In accordance with this invention an apparatus for ashing ashable samples comprises a walled microwave retaining chamber, a source of microwave radiation for radiating onto contents of such chamber and an ashing furnace within the chamber having a furnace wall of heat resistant material about an internal furnace cavity, with an opening in said wall for insertion and removal of an ashable sample, a door of heat resistant material for closing and opening the opening in the furnace wall, a microwave absorptive material which is capable of being heated to an ashing temperature by microwave radiation, and a passageway through the furnace for passing gas into the furnace cavity and for venting gas from said cavity, which heat resistant furnace wall and furnace door material is of low thermal conductivity and is essentially transparent to microwave radiation, which microwave absorptive material of the furnace has a surface thereof exposed to the furnace cavity, and which microwave retaining chamber wall has inlet and outlet openings therein for the passage of gas into and out of the chamber, around the furnace. In preferred embodiments of the invention a thermocouple or other suitable temperature sensing means is employed in controlling the temperature in the furnace cavity, air is controllably passed through the furnace and through the walled microwave retaining chamber, a microwave transmissive door with a handle or gripping means on it is used to close a doorway opening in the furnace, silicon carbide is the microwave absorptive material employed and is present as strips and/or slabs in the furnace wall interior, the material of construction of the furnace is a microwave transparent open celled quartz material, and a container which is employed to hold the ashable sample is a heat resistant light weight, porous, walled container of essentially microwave transparent quartz microfibers which allow gas flow therethrough but prevent passage of ash. Also within the invention are components of the described apparatus, such as the furnace, with a removable and adjustable door, and a process for ashing and analyzing an ashable material.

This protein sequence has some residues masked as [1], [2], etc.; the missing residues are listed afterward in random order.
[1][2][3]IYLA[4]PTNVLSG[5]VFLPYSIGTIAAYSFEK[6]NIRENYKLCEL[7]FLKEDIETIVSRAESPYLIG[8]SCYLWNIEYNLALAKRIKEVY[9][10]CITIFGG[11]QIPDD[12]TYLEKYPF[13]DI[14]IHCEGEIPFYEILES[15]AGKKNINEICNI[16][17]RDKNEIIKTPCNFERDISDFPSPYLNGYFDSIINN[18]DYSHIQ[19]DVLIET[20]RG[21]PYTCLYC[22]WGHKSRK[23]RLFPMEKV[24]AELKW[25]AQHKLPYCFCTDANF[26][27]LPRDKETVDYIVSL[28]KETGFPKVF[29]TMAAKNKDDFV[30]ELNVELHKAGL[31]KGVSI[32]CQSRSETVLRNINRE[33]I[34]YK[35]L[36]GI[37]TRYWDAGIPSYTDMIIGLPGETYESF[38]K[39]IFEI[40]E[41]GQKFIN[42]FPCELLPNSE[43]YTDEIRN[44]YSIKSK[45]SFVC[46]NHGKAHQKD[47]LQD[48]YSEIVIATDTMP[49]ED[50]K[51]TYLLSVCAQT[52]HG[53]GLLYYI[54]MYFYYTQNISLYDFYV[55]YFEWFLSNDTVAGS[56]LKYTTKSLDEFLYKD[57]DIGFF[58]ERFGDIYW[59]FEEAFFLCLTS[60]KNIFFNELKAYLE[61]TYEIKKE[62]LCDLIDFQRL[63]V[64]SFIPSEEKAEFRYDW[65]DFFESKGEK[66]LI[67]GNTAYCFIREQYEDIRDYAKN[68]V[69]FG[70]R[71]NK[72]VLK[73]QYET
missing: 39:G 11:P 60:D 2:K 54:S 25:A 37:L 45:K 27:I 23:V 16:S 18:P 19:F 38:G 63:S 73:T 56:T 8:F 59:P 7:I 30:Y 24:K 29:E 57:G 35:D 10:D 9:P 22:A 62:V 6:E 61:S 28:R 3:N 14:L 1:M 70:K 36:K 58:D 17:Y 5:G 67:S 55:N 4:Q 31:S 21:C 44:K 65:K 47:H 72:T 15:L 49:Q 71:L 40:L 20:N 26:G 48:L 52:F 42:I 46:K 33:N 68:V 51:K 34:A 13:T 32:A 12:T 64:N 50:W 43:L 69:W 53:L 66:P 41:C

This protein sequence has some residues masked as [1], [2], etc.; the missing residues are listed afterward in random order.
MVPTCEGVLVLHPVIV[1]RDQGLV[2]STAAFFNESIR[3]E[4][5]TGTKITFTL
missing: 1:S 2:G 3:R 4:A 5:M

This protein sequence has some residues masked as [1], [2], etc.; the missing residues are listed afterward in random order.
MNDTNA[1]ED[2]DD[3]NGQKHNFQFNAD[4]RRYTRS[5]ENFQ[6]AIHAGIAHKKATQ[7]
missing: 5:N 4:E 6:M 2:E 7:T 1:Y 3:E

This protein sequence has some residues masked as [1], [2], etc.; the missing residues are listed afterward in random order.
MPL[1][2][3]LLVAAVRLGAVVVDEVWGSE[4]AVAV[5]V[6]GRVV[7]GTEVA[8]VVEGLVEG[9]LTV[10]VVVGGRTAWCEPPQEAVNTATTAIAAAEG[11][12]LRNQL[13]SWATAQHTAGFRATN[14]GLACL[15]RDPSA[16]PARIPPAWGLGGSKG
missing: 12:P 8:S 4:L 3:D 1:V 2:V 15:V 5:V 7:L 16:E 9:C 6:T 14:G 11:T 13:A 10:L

The invention will be readily understood by reference to this specification, including the accompanying drawing, in which:
FIG. 1 is a front perspective view of the microwave ashing apparatus of this invention, with the chamber door open, with the furnace door removed and without any ashable sample in the furnace;
FIG. 2 is an enlarged front perspective view like that of FIG. 1, with the furnace door in place, in almost closed position, with arrows indicating air flow into the chamber, into the furnace, out of the furnace and out of the chamber;
FIG. 3 is an enlarged disassembled view of the ashing furnace assembly, with a base support and a protective screen under such support;
FIG. 4 is a front perspective view corresponding to that of FIG. 1 but illustrating two containers of ashable material in the furnace;
FIG. 5 is a rear perspective view of the exterior of the microwave ashing apparatus with a temperature control unit in place thereon; and
FIG. 6 is a schematic electrical circuit diagram of various elements of the microwave ashing apparatus.